Mar 29, 2021

New study shows microplastics turn into ‘hubs’ for pathogens, antibiotic-resistant bacteria

Posted by in categories: biotech/medical, food, health

“Most wastewater treatment plants are not designed for the removal of microplastics, so they are constantly being released into the receiving environment,” added Dung Ngoc Pham, NJIT Ph.D. candidate and first author of the study.

It’s estimated that an average-sized wastewater treatment plant serving roughly 400000 residents will discharge up to 2000, 000 microplastic particles into the environment each day. Yet, researchers are still learning the environmental and human health impact of these ultra-fine plastic particles, less than 5 millimeters in length, found in everything from cosmetics, toothpaste and clothing microfibers, to our food, air and drinking water.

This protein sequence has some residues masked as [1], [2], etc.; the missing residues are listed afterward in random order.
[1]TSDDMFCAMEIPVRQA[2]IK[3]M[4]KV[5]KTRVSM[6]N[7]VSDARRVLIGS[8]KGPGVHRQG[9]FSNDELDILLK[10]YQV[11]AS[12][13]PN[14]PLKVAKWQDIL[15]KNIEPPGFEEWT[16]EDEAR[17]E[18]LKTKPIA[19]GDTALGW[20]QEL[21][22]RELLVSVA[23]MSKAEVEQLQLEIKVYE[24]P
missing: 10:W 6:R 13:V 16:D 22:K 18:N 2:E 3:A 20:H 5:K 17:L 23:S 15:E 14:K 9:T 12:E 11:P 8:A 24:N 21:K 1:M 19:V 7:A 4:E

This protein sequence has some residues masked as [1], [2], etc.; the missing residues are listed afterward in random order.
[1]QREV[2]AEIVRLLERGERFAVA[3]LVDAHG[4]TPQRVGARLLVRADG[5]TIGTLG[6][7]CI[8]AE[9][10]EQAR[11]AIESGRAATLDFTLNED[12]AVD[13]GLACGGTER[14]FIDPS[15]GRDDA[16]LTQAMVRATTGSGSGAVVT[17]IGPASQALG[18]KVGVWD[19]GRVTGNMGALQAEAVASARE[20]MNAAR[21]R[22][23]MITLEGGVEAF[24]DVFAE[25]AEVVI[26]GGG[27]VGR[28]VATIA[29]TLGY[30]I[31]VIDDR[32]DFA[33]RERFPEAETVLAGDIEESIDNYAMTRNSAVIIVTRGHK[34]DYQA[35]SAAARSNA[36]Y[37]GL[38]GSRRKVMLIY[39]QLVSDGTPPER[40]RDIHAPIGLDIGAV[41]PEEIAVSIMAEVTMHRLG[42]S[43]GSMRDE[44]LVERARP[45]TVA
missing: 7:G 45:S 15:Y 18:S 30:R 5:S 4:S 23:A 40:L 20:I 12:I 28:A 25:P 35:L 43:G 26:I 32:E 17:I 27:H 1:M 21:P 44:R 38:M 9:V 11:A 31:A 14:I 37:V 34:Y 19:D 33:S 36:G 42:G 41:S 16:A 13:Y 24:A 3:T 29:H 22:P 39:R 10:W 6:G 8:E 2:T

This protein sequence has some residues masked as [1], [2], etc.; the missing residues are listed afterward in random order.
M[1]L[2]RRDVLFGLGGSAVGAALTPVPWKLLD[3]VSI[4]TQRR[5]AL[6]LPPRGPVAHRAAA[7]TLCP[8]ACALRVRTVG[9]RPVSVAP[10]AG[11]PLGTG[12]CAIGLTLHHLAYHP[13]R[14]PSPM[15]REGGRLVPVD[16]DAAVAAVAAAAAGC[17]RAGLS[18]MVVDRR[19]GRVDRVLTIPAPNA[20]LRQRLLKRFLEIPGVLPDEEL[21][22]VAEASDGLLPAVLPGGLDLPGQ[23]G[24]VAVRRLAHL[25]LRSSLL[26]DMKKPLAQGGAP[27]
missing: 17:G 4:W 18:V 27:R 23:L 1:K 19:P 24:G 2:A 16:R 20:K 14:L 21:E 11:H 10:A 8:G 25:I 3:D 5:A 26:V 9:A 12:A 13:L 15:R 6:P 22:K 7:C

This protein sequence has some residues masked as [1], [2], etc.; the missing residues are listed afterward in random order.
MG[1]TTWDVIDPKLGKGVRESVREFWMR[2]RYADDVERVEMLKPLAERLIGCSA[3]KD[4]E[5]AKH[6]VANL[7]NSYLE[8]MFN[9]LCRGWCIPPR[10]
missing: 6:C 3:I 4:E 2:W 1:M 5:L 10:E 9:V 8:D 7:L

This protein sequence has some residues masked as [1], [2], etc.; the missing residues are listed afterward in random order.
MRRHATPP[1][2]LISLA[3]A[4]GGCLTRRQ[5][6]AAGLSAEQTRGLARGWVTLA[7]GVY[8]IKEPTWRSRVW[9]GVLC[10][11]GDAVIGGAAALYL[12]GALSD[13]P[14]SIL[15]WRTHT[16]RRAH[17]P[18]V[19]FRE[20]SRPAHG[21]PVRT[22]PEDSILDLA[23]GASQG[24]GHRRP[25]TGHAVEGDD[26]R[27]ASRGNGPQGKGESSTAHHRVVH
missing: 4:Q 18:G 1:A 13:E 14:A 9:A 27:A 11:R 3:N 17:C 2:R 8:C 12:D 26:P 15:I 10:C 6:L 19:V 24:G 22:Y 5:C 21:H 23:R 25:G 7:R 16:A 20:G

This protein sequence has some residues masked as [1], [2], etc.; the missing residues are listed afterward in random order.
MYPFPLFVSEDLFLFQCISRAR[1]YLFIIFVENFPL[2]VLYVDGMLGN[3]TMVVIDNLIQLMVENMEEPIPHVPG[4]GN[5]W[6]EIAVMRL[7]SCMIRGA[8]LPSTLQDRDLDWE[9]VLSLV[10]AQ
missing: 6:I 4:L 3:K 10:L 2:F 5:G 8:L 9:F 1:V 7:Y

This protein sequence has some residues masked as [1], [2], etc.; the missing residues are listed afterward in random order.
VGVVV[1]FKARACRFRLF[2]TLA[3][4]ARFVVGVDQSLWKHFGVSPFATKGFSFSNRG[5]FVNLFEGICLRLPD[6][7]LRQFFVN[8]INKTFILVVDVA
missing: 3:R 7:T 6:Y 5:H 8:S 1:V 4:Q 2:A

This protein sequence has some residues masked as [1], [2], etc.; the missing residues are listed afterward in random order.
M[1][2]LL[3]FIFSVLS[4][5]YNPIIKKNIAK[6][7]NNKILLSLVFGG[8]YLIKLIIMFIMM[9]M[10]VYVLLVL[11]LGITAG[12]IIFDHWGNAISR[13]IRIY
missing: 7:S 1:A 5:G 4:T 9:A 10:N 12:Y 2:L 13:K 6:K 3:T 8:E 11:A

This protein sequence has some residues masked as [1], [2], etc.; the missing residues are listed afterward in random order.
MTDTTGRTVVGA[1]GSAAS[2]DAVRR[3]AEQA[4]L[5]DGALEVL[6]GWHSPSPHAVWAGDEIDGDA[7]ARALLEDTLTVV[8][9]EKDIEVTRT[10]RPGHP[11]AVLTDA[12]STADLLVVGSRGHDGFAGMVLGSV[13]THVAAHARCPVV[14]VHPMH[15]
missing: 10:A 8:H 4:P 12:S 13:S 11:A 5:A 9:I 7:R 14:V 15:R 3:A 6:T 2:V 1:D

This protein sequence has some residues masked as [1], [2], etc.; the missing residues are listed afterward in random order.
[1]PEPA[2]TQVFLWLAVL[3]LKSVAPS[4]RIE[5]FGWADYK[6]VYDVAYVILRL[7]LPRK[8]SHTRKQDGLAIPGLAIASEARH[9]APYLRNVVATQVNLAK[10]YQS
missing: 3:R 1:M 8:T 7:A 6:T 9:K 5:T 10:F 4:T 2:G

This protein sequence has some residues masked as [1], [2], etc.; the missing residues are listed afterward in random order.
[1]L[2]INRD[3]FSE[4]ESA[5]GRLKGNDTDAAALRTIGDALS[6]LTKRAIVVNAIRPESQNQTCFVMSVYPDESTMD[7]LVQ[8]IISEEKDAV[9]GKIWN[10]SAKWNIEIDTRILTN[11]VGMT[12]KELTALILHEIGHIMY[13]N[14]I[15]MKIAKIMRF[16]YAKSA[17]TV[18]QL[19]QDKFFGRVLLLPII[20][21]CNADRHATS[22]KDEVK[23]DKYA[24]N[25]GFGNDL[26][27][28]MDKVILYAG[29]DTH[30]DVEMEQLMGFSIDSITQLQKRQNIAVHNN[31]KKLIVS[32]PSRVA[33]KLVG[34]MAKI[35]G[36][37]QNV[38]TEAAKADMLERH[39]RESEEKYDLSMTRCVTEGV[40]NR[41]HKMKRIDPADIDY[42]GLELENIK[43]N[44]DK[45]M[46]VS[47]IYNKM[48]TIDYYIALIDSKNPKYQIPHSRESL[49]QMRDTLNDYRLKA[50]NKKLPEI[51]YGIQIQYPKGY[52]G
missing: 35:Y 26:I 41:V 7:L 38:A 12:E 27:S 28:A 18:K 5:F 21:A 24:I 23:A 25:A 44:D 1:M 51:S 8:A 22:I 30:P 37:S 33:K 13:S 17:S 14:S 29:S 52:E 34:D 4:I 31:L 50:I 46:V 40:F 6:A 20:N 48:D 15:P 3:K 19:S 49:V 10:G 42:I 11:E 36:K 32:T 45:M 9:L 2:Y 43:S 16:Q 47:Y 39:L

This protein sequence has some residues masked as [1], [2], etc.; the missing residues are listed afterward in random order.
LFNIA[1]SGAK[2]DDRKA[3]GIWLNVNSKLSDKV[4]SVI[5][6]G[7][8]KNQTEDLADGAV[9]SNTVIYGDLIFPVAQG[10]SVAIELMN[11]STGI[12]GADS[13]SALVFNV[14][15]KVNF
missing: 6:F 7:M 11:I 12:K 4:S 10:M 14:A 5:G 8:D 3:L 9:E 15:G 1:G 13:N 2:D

Now, researchers at New Jersey Institute of Technology have shown that ubiquitous microplastics can become ‘hubs’ for and pathogens to grow once they wash down household drains and enter treatment plants—forming a slimy layer of buildup, or biofilm, on their surface that allows pathogenic microorganisms and antibiotic waste to attach and comingle.

In findings published in the Journal of Hazardous Materials Letters, researchers found certain strains of elevated by up to 30 times while living on biofilms that can form inside activated sludge units at municipal wastewater treatment plants.

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